At 25, Ann Patchett hit a pro­fes­sional road­block. She had thrived in col­lege, she said, and become a teacher at a small school. But within a few years she had found her­self living with her par­ents and working as a wait­ress at TGI Friday’s.

As she bun­dled sil­ver­ware, how­ever, and mar­ried ketchup bot­tles, she began sketching the out­line of a story in her imag­i­na­tion, keeping in mind the goal she had set for her­self as a kid: becoming a writer.

I knew that writing a short story wasn’t going to get me out of this trouble,” Patchett explained. “That’s when I knew I was going to write a novel.”

Patchett dis­cussed her rise from wait­ress to famous nov­elist with mem­bers of the incoming freshman class on Tuesday evening in Matthews Arena. The event was part of the university’s First Pages pro­gram, which requires freshmen—and encour­ages fac­ulty, staff and upperclassmen—to read a chal­lenging book that high­lights crit­ical ques­tions facing today’s students.

This year, some 2,800 freshmen were asked to read Patchett’s “State of Wonder,” which tells the story of phar­ma­ceu­tical researcher Dr. Marina Singh, who sets off into the jungle to find the remains of a col­league who recently died under some­what mys­te­rious circumstances.

First Pages com­mittee chair Mau­reen Kelleher, director of the Uni­ver­sity Honors Pro­gram, praised Patchett’s best­selling novel as “a con­tem­po­rary ‘Heart of Darkness.’”

All of this takes place where memory, magic, mys­teries and med­i­cine coin­cide,” Kelleher said, adding that the novel depicts strong female char­ac­ters working on global issues.

Before her talk in Matthews Arena, Patchett was the guest of honor at an inti­mate dinner with stu­dents and fac­ulty. Photo by Brooks Canaday.

Ear­lier this year, Patchett was named one of Time magazine’s most influ­en­tial people, in part because she opened an inde­pen­dent book­store in Nashville, Tenn., becoming an impromptu spokes­woman for local book­stores in the age of Amazon.

In a lively talk full of humorous asides, Patchett told stu­dents that becoming a strong writer in any dis­ci­pline requires ded­i­ca­tion and an ability to for­give your­self for making mistakes.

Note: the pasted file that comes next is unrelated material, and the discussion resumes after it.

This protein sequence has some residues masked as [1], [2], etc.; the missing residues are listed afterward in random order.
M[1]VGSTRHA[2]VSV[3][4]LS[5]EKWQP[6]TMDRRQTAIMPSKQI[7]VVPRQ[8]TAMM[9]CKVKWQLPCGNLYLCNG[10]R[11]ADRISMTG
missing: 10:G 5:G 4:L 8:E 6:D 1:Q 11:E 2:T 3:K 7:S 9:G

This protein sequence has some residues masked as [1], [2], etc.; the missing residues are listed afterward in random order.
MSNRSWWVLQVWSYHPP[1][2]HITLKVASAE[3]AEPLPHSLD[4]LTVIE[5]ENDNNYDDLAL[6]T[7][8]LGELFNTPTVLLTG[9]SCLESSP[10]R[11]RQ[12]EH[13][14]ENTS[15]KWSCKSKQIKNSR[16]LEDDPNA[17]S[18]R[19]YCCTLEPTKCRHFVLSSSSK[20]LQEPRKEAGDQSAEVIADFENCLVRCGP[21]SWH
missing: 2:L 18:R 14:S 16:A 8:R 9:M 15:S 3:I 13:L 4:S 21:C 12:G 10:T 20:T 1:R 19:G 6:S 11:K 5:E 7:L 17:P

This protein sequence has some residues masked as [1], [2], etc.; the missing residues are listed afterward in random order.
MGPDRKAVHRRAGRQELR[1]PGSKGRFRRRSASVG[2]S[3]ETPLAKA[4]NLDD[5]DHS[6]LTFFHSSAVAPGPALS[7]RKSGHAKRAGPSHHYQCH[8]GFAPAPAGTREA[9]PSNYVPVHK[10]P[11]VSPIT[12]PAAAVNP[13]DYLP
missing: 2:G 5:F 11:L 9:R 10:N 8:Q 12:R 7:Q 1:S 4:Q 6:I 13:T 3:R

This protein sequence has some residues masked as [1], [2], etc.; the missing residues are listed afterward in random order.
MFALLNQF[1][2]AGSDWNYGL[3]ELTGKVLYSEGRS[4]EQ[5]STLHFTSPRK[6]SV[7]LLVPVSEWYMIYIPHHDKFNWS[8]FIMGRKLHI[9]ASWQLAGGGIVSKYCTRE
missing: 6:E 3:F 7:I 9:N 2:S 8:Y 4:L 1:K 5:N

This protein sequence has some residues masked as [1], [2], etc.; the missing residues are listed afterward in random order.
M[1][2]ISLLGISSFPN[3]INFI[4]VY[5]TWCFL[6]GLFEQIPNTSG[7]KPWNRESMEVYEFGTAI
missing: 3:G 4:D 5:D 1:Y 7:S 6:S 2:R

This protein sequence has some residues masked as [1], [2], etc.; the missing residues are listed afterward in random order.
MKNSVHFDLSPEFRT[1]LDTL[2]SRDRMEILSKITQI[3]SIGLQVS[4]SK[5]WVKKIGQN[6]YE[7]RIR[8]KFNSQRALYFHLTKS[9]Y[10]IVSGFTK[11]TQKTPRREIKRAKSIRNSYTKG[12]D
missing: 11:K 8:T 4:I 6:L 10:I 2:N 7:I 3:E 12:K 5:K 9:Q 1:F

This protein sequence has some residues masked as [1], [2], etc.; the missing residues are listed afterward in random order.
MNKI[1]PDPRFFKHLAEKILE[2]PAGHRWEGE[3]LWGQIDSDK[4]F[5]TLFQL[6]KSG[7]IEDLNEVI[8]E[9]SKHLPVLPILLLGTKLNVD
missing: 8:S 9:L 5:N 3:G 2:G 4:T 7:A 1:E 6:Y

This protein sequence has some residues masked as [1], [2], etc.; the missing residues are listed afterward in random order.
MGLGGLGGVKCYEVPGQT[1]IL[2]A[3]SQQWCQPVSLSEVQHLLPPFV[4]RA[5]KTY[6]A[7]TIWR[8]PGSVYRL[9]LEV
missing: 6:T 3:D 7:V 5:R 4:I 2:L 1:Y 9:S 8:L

When people struggle with writing, they say some­thing that is insanely untrue: They say they have writer’s block,” Patchett said. “That is untrue. Today is the last day you have writer’s block. Doctor’s don’t get doctor’s block, math­e­mati­cians don’t get math block, polit­ical sci­en­tists don’t get pol­i­tics block.”

She added, “You have to prac­tice your craft to get good at writing.”

Patchett also urged Northeastern’s 115th entering class to take risks in col­lege, a lesson she learned first­hand. After thriving in the same Catholic school for 12 years, she chose to take only classes she knew she could ace.

I made straight As and I was an idiot,” Patchett said. “I didn’t push myself. Take a class that you are afraid you’re going to fail.”

As a writer, Patchett takes risks for the sake of get­ting it right in her novels. She wit­nessed a C-​​section first­hand, for example, but fainted near the end of the pro­ce­dure; met with a mil­i­tary expert who infected vol­un­teers with malaria to test vac­cines; and trav­eled through the Amazon with a pro­fes­sional snake han­dler who sug­gested one of her char­ac­ters kill a mas­sive snake with a machete.

And people think nov­el­ists don’t do any­thing,” Patchett joked. “We cer­tainly get out there and do things.”

Patchett joins an elite group of authors who have par­tic­i­pated in the First Pages pro­gram, including Atul Gawande, Dave Eggers and Tracy Kidder.